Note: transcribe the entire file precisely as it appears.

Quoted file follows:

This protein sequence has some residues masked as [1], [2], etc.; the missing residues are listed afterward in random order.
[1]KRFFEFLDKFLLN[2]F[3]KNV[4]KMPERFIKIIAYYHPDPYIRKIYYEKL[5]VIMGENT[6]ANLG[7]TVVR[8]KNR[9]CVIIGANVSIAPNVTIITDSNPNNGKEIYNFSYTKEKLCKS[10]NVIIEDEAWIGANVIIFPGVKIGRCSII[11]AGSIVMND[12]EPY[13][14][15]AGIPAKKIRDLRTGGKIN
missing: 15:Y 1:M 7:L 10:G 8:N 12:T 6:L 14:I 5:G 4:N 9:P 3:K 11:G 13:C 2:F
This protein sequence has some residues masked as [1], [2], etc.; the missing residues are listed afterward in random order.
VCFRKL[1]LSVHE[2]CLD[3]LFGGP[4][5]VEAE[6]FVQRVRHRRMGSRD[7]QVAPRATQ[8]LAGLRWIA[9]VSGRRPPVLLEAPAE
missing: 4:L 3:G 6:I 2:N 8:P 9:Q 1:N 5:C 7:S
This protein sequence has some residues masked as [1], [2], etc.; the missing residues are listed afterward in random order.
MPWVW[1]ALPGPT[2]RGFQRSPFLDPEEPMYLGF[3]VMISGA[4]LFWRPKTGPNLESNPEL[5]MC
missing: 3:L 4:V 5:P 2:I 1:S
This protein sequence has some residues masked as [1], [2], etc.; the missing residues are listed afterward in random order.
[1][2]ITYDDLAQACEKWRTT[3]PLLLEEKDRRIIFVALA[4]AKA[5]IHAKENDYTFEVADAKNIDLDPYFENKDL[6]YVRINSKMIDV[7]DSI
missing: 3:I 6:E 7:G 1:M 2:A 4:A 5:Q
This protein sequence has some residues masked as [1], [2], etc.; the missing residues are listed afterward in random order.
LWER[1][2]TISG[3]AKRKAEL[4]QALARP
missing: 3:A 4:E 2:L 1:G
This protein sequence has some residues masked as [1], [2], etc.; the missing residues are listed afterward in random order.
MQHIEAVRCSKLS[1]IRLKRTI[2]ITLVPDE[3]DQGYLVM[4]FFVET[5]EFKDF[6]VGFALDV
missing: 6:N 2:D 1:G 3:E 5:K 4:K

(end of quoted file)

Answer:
This protein sequence has some residues masked as [1], [2], etc.; the missing residues are listed afterward in random order.
[1]KRFFEFLDKFLLN[2]F[3]KNV[4]KMPERFIKIIAYYHPDPYIRKIYYEKL[5]VIMGENT[6]ANLG[7]TVVR[8]KNR[9]CVIIGANVSIAPNVTIITDSNPNNGKEIYNFSYTKEKLCKS[10]NVIIEDEAWIGANVIIFPGVKIGRCSII[11]AGSIVMND[12]EPY[13][14][15]AGIPAKKIRDLRTGGKIN
missing: 15:Y 1:M 7:L 10:G 8:N 12:T 6:L 14:I 5:G 4:N 9:P 3:K 11:G 13:C 2:F
This protein sequence has some residues masked as [1], [2], etc.; the missing residues are listed afterward in random order.
VCFRKL[1]LSVHE[2]CLD[3]LFGGP[4][5]VEAE[6]FVQRVRHRRMGSRD[7]QVAPRATQ[8]LAGLRWIA[9]VSGRRPPVLLEAPAE
missing: 4:L 3:G 6:I 2:N 8:P 9:Q 1:N 5:C 7:S
This protein sequence has some residues masked as [1], [2], etc.; the missing residues are listed afterward in random order.
MPWVW[1]ALPGPT[2]RGFQRSPFLDPEEPMYLGF[3]VMISGA[4]LFWRPKTGPNLESNPEL[5]MC
missing: 3:L 4:V 5:P 2:I 1:S
This protein sequence has some residues masked as [1], [2], etc.; the missing residues are listed afterward in random order.
[1][2]ITYDDLAQACEKWRTT[3]PLLLEEKDRRIIFVALA[4]AKA[5]IHAKENDYTFEVADAKNIDLDPYFENKDL[6]YVRINSKMIDV[7]DSI
missing: 3:I 6:E 7:G 1:M 2:A 4:A 5:Q
This protein sequence has some residues masked as [1], [2], etc.; the missing residues are listed afterward in random order.
LWER[1][2]TISG[3]AKRKAEL[4]QALARP
missing: 3:A 4:E 2:L 1:G
This protein sequence has some residues masked as [1], [2], etc.; the missing residues are listed afterward in random order.
MQHIEAVRCSKLS[1]IRLKRTI[2]ITLVPDE[3]DQGYLVM[4]FFVET[5]EFKDF[6]VGFALDV
missing: 6:N 2:D 1:G 3:E 5:K 4:K